The flap in the United States over the National Security Agency's massive data trolling programs has already caused ripples in Europe and will likely be a major topic of discussions in one-on-one meetings between Obama and his continental counterparts in the Group of 8 meeting, lawmakers told The Hill.
"We have to be concerned about our allies," said Rep. Dutch Ruppersberger, D-Md., a ranking member of the House Intelligence Committee. "It's not just about us."
The Hill said the massive surveillance of telephone and Internet traffic raised concerns in European nations that their citizens were being spied on by U.S. intelligence. German Chancellor Angela Merkel said last week she would ask Obama about the program at this week's meeting.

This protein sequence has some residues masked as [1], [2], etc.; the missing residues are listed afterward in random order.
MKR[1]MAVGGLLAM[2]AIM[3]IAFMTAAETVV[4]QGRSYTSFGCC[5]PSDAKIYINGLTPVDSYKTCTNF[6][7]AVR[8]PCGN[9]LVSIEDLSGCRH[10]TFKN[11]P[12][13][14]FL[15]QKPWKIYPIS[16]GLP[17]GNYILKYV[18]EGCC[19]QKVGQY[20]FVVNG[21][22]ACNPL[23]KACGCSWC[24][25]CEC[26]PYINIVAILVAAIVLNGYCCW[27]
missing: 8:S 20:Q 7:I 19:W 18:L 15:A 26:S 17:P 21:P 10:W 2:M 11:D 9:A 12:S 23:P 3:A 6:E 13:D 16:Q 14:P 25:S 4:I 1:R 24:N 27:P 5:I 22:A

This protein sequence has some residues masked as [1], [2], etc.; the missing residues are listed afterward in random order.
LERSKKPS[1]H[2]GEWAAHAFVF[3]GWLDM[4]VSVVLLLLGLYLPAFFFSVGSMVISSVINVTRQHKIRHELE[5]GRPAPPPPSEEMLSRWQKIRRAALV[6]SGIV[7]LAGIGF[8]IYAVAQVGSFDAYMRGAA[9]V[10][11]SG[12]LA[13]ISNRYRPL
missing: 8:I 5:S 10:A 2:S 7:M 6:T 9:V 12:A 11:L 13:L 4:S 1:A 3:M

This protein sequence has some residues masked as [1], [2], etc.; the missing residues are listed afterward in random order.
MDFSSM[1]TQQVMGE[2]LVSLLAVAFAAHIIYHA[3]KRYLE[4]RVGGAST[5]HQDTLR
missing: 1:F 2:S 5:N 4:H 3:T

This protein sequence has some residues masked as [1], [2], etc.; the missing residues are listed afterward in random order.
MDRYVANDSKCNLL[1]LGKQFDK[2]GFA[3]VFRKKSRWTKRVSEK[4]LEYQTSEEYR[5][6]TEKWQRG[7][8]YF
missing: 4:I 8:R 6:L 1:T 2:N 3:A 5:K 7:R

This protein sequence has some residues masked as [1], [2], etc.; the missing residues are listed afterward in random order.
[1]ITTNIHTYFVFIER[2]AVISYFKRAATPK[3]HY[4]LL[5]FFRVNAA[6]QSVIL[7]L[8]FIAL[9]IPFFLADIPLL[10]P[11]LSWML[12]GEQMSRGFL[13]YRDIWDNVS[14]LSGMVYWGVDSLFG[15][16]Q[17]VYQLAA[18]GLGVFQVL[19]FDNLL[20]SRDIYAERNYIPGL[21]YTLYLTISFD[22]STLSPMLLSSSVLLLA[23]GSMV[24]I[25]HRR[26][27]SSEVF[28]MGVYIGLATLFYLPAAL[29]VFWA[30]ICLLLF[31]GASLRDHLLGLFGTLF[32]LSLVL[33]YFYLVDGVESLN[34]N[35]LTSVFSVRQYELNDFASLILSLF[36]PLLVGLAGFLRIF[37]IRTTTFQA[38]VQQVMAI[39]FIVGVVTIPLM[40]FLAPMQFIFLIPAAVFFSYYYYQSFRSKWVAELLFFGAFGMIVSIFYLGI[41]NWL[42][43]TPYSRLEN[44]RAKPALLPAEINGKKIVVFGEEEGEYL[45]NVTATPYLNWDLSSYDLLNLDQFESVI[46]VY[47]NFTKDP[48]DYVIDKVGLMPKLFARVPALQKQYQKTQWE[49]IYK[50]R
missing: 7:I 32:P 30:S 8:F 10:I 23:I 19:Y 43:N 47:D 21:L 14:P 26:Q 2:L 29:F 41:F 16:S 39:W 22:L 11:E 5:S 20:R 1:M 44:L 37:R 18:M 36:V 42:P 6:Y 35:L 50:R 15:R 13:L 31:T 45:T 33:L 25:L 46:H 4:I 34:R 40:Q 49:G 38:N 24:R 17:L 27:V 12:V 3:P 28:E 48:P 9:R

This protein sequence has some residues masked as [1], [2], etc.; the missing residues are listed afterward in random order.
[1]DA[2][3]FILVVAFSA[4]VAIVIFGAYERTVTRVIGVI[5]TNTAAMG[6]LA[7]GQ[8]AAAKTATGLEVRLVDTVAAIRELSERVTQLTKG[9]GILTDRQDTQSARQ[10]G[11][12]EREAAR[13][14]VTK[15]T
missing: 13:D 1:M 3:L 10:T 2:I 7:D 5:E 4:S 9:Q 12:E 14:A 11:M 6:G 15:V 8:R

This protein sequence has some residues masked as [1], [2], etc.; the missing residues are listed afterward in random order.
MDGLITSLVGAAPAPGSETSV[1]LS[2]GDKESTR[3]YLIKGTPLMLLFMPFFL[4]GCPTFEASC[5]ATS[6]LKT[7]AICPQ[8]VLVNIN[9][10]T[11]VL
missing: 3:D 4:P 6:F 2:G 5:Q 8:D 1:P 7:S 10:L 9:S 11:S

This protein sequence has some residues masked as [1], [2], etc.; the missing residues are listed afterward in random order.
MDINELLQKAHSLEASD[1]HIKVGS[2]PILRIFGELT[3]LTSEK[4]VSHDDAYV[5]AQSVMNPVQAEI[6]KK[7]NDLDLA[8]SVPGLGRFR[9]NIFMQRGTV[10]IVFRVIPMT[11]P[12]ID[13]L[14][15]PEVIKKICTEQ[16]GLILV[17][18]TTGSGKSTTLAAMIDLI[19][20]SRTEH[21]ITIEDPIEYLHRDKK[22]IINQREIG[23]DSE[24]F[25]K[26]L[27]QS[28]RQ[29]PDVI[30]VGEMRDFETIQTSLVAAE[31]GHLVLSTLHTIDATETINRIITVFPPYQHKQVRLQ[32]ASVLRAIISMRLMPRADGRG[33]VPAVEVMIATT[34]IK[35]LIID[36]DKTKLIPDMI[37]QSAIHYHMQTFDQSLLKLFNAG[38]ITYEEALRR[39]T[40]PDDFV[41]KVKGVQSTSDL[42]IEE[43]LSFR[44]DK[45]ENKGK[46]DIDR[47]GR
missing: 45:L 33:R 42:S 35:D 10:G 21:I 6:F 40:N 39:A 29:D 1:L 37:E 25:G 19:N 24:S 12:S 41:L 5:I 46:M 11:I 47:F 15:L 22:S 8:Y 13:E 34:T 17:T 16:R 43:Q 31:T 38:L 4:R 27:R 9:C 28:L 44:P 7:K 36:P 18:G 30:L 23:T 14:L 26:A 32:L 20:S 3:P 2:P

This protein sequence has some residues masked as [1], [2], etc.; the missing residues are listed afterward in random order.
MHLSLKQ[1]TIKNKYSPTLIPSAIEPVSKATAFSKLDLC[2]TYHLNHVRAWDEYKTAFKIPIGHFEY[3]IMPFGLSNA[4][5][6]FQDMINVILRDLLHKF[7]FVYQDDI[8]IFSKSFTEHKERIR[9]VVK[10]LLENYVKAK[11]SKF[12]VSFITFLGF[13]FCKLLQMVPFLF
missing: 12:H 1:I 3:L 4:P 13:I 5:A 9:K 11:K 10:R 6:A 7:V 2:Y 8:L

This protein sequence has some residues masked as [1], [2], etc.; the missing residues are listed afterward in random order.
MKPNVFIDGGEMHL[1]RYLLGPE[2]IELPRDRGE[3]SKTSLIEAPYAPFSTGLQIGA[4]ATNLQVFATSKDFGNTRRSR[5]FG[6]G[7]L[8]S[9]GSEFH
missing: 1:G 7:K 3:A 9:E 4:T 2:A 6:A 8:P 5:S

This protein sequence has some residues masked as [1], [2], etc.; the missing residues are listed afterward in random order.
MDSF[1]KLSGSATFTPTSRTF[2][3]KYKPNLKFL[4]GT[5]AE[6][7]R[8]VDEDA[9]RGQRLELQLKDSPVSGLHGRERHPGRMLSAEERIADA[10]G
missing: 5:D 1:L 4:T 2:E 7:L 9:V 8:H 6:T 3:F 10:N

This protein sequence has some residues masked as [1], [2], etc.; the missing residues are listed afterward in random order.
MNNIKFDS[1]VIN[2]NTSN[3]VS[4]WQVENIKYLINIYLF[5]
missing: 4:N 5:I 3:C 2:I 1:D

Ruppersberger said the concerns of the Europeans were understood, but they could also take into account the NSA programs could help head off terrorist attacks in their countries as well. He suggested part of the concern was the fact the existence of the operations had been made public.
"It is getting to the point now where people don't want to talk to us," Ruppersberger said. "Why do they want to give us information if it's going to get leaked?"